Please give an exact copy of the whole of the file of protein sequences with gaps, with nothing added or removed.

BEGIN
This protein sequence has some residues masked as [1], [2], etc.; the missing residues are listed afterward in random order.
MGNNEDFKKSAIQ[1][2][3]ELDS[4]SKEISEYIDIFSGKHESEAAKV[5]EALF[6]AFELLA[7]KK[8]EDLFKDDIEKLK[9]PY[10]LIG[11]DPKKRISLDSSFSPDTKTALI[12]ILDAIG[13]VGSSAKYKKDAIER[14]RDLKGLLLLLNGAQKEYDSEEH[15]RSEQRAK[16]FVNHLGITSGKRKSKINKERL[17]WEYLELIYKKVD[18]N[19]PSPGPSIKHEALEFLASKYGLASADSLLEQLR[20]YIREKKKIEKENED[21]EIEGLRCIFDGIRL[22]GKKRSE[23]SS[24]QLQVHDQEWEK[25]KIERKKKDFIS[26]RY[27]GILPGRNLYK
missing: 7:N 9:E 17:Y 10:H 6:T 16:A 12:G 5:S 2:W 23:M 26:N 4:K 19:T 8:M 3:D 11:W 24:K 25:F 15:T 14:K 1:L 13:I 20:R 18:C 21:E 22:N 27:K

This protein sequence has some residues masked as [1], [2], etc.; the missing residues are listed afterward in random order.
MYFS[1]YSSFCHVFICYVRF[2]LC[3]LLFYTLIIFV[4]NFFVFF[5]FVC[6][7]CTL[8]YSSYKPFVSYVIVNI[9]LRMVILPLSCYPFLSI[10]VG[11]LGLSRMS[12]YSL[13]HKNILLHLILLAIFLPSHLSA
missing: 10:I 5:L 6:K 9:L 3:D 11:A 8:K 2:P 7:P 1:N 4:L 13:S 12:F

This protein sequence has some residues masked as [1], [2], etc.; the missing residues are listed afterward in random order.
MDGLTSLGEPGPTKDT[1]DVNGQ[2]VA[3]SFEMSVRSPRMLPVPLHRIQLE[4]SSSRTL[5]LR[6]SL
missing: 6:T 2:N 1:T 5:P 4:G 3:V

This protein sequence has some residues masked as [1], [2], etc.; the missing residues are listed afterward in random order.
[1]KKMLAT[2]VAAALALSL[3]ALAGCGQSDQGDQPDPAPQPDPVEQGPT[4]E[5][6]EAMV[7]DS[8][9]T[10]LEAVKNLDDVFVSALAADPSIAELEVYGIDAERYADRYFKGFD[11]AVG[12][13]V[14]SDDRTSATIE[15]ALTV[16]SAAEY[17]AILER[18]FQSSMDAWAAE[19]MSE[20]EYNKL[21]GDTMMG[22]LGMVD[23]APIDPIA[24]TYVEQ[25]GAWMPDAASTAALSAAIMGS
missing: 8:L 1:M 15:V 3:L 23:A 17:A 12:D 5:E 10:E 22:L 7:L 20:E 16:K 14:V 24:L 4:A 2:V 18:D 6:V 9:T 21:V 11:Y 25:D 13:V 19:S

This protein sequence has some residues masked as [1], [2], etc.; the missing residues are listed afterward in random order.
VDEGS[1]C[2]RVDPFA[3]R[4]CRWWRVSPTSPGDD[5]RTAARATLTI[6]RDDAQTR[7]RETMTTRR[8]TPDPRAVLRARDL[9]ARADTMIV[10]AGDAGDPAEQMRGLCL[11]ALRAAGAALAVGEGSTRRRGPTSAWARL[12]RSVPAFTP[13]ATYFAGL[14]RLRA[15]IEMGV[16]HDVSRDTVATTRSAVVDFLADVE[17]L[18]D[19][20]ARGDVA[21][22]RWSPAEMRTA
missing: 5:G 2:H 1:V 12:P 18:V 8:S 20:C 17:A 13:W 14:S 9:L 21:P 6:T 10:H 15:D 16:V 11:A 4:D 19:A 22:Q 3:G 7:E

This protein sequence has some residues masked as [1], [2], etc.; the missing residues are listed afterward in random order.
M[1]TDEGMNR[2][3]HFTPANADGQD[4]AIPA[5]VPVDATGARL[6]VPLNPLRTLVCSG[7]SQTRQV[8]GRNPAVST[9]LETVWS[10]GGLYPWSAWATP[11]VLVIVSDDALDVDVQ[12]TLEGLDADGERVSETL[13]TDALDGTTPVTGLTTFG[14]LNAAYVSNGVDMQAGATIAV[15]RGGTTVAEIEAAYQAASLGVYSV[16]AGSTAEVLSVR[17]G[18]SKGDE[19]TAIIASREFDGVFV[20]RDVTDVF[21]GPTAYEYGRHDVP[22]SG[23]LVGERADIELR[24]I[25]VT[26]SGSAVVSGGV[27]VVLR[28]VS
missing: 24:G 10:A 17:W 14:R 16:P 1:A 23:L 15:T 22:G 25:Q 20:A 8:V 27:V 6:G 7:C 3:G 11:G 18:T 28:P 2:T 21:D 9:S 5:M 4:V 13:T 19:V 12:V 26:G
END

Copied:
This protein sequence has some residues masked as [1], [2], etc.; the missing residues are listed afterward in random order.
MGNNEDFKKSAIQ[1][2][3]ELDS[4]SKEISEYIDIFSGKHESEAAKV[5]EALF[6]AFELLA[7]KK[8]EDLFKDDIEKLK[9]PY[10]LIG[11]DPKKRISLDSSFSPDTKTALI[12]ILDAIG[13]VGSSAKYKKDAIER[14]RDLKGLLLLLNGAQKEYDSEEH[15]RSEQRAK[16]FVNHLGITSGKRKSKINKERL[17]WEYLELIYKKVD[18]N[19]PSPGPSIKHEALEFLASKYGLASADSLLEQLR[20]YIREKKKIEKENED[21]EIEGLRCIFDGIRL[22]GKKRSE[23]SS[24]QLQVHDQEWEK[25]KIERKKKDFIS[26]RY[27]GILPGRNLYK
missing: 7:N 9:E 17:Y 10:H 6:T 16:A 12:G 5:S 2:W 23:M 26:N 4:K 19:T 8:M 3:D 11:W 24:K 25:F 15:T 14:K 1:L 13:I 20:R 18:C 21:E 22:N 27:K

This protein sequence has some residues masked as [1], [2], etc.; the missing residues are listed afterward in random order.
MYFS[1]YSSFCHVFICYVRF[2]LC[3]LLFYTLIIFV[4]NFFVFF[5]FVC[6][7]CTL[8]YSSYKPFVSYVIVNI[9]LRMVILPLSCYPFLSI[10]VG[11]LGLSRMS[12]YSL[13]HKNILLHLILLAIFLPSHLSA
missing: 10:I 5:L 6:K 9:L 3:D 11:A 8:K 2:P 7:P 1:N 4:L 13:S 12:F

This protein sequence has some residues masked as [1], [2], etc.; the missing residues are listed afterward in random order.
MDGLTSLGEPGPTKDT[1]DVNGQ[2]VA[3]SFEMSVRSPRMLPVPLHRIQLE[4]SSSRTL[5]LR[6]SL
missing: 6:T 2:N 1:T 5:P 4:G 3:V

This protein sequence has some residues masked as [1], [2], etc.; the missing residues are listed afterward in random order.
[1]KKMLAT[2]VAAALALSL[3]ALAGCGQSDQGDQPDPAPQPDPVEQGPT[4]E[5][6]EAMV[7]DS[8][9]T[10]LEAVKNLDDVFVSALAADPSIAELEVYGIDAERYADRYFKGFD[11]AVG[12][13]V[14]SDDRTSATIE[15]ALTV[16]SAAEY[17]AILER[18]FQSSMDAWAAE[19]MSE[20]EYNKL[21]GDTMMG[22]LGMVD[23]APIDPIA[24]TYVEQ[25]GAWMPDAASTAALSAAIMGS
missing: 8:L 1:M 15:V 3:L 23:A 17:A 12:D 5:E 10:E 22:L 7:L 20:E 16:K 14:V 24:L 4:A 2:V 18:D 6:V 9:T 21:V 11:Y 25:D 13:V 19:S

This protein sequence has some residues masked as [1], [2], etc.; the missing residues are listed afterward in random order.
VDEGS[1]C[2]RVDPFA[3]R[4]CRWWRVSPTSPGDD[5]RTAARATLTI[6]RDDAQTR[7]RETMTTRR[8]TPDPRAVLRARDL[9]ARADTMIV[10]AGDAGDPAEQMRGLCL[11]ALRAAGAALAVGEGSTRRRGPTSAWARL[12]RSVPAFTP[13]ATYFAGL[14]RLRA[15]IEMGV[16]HDVSRDTVATTRSAVVDFLADVE[17]L[18]D[19][20]ARGDVA[21][22]RWSPAEMRTA
missing: 5:G 2:H 1:V 12:P 18:V 8:S 20:C 17:A 13:W 14:S 9:L 21:P 6:T 10:H 15:D 16:V 11:A 4:D 19:A 22:Q 3:G 7:E

This protein sequence has some residues masked as [1], [2], etc.; the missing residues are listed afterward in random order.
M[1]TDEGMNR[2][3]HFTPANADGQD[4]AIPA[5]VPVDATGARL[6]VPLNPLRTLVCSG[7]SQTRQV[8]GRNPAVST[9]LETVWS[10]GGLYPWSAWATP[11]VLVIVSDDALDVDVQ[12]TLEGLDADGERVSETL[13]TDALDGTTPVTGLTTFG[14]LNAAYVSNGVDMQAGATIAV[15]RGGTTVAEIEAAYQAASLGVYSV[16]AGSTAEVLSVR[17]G[18]SKGDE[19]TAIIASREFDGVFV[20]RDVTDVF[21]GPTAYEYGRHDVP[22]SG[23]LVGERADIELR[24]I[25]VT[26]SGSAVVSGGV[27]VVLR[28]VS
missing: 24:G 10:A 17:W 14:R 16:P 1:A 23:L 15:T 22:G 25:Q 20:A 8:V 27:V 6:G 7:C 3:G 11:G 18:T 28:P 2:T 21:D 9:S 5:M 4:V 13:T 19:V 12:V 26:G